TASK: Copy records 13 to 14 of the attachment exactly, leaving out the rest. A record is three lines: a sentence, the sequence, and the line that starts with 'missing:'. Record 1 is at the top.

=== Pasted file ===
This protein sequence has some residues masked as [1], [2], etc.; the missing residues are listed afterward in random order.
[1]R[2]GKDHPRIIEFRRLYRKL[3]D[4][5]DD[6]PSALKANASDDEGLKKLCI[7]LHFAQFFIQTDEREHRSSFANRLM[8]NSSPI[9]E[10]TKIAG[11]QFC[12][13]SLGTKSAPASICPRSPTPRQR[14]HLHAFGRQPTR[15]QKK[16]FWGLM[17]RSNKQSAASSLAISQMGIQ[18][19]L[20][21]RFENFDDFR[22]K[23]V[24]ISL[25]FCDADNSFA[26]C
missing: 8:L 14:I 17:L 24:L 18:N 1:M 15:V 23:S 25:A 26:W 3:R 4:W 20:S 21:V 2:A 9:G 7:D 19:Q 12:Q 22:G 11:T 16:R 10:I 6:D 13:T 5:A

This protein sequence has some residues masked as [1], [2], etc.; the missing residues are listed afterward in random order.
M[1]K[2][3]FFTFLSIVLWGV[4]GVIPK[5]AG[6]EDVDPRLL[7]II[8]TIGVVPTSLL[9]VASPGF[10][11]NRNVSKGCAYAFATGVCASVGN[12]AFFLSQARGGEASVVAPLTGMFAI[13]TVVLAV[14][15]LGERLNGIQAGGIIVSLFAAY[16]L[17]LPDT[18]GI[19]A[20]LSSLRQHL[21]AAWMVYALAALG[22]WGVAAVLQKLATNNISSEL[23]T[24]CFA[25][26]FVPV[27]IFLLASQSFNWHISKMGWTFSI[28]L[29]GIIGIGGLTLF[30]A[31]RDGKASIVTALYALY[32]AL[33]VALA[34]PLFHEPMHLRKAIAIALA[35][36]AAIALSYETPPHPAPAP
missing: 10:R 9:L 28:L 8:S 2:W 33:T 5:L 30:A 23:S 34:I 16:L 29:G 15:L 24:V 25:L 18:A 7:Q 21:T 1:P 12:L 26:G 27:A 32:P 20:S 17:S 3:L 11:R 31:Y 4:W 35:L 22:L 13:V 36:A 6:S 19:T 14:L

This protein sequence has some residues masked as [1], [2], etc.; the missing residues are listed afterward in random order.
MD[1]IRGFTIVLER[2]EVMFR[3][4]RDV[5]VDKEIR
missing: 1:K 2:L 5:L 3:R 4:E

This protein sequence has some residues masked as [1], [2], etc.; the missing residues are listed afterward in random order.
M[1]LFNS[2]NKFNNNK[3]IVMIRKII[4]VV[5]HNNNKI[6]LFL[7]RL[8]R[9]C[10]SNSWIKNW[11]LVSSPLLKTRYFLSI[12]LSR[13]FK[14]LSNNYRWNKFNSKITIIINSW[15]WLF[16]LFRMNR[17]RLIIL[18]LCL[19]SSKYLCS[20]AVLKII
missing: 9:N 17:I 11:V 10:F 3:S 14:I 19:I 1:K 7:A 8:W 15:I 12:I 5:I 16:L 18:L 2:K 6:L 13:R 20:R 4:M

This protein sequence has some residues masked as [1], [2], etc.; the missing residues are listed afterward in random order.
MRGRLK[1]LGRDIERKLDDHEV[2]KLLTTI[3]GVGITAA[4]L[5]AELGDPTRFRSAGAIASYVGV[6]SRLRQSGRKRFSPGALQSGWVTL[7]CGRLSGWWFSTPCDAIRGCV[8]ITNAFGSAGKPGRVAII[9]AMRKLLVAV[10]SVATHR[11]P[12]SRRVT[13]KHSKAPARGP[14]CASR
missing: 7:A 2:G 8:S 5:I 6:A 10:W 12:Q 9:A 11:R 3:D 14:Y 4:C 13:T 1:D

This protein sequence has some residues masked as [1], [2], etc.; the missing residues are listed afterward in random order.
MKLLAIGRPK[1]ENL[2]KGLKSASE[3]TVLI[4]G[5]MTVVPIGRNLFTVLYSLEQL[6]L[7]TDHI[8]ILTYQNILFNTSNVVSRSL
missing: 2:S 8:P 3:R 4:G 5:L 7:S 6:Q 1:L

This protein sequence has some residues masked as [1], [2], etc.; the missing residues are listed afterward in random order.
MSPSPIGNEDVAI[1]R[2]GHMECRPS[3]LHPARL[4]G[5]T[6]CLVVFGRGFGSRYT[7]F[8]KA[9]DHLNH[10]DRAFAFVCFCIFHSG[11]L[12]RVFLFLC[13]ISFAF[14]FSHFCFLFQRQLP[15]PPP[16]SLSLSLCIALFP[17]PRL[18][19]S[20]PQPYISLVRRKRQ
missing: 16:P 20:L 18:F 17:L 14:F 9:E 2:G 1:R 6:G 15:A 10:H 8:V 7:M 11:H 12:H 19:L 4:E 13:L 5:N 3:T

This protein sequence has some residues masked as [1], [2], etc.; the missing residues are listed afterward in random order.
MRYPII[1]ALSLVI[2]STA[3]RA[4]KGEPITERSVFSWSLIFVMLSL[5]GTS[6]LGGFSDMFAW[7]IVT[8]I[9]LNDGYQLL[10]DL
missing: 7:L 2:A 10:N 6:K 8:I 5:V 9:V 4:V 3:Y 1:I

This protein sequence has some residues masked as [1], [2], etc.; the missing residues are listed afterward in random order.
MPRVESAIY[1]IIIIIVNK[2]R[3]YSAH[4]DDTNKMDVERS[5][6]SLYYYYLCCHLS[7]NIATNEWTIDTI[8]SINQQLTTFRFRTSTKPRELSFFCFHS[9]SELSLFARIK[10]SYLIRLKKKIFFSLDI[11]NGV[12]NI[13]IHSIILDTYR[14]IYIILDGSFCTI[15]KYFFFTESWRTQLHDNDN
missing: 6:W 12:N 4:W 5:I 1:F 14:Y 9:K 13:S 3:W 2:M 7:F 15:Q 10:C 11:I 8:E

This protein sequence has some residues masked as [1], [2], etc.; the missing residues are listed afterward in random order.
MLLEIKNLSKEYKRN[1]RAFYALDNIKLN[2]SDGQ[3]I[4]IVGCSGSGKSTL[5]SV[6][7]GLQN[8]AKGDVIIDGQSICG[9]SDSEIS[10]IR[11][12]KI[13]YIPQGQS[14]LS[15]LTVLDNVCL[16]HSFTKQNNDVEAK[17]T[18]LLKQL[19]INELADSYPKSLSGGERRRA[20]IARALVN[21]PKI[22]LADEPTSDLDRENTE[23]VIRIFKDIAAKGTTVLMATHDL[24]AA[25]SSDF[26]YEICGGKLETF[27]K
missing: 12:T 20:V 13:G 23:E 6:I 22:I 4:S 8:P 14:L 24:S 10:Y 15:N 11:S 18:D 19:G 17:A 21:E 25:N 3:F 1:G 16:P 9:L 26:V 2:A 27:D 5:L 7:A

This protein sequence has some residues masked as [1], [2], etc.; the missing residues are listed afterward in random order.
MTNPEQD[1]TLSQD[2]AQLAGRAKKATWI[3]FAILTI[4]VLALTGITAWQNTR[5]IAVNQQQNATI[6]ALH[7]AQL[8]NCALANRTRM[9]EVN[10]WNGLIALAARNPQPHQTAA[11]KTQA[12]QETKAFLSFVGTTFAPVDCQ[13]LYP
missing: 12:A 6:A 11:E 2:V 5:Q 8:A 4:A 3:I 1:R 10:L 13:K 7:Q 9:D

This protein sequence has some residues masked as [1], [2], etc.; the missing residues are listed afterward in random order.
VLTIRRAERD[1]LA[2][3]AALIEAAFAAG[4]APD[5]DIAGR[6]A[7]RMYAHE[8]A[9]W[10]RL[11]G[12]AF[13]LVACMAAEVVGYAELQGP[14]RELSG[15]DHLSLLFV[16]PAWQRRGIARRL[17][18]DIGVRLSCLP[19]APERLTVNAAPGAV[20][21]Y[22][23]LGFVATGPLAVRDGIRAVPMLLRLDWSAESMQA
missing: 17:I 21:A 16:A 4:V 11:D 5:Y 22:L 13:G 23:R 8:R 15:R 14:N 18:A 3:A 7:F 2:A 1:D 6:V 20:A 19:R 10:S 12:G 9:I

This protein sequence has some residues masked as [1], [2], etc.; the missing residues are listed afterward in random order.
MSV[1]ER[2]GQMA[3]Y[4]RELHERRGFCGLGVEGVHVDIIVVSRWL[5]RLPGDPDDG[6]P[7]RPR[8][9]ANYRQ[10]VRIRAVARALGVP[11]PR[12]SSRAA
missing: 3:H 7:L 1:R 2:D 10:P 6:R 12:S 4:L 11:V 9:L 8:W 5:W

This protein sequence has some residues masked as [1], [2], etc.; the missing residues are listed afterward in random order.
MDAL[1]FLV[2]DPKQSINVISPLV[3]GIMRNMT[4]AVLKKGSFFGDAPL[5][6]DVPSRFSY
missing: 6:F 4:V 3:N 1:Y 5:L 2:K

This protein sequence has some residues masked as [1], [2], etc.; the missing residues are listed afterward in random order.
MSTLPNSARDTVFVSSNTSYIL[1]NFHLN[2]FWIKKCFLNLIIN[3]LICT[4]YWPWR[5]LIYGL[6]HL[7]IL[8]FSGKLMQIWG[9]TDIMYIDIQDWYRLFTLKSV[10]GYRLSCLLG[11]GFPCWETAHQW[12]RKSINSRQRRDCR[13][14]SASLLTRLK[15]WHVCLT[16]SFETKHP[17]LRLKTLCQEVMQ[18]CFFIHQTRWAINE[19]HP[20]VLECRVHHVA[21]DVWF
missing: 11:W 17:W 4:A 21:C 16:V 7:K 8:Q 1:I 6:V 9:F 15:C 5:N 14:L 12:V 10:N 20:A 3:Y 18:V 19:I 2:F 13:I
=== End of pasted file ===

This protein sequence has some residues masked as [1], [2], etc.; the missing residues are listed afterward in random order.
MSV[1]ER[2]GQMA[3]Y[4]RELHERRGFCGLGVEGVHVDIIVVSRWL[5]RLPGDPDDG[6]P[7]RPR[8][9]ANYRQ[10]VRIRAVARALGVP[11]PR[12]SSRAA
missing: 3:H 7:L 1:R 2:D 10:P 6:R 12:S 4:L 11:V 9:L 8:W 5:W

This protein sequence has some residues masked as [1], [2], etc.; the missing residues are listed afterward in random order.
MDAL[1]FLV[2]DPKQSINVISPLV[3]GIMRNMT[4]AVLKKGSFFGDAPL[5][6]DVPSRFSY
missing: 6:F 4:V 3:N 1:Y 5:L 2:K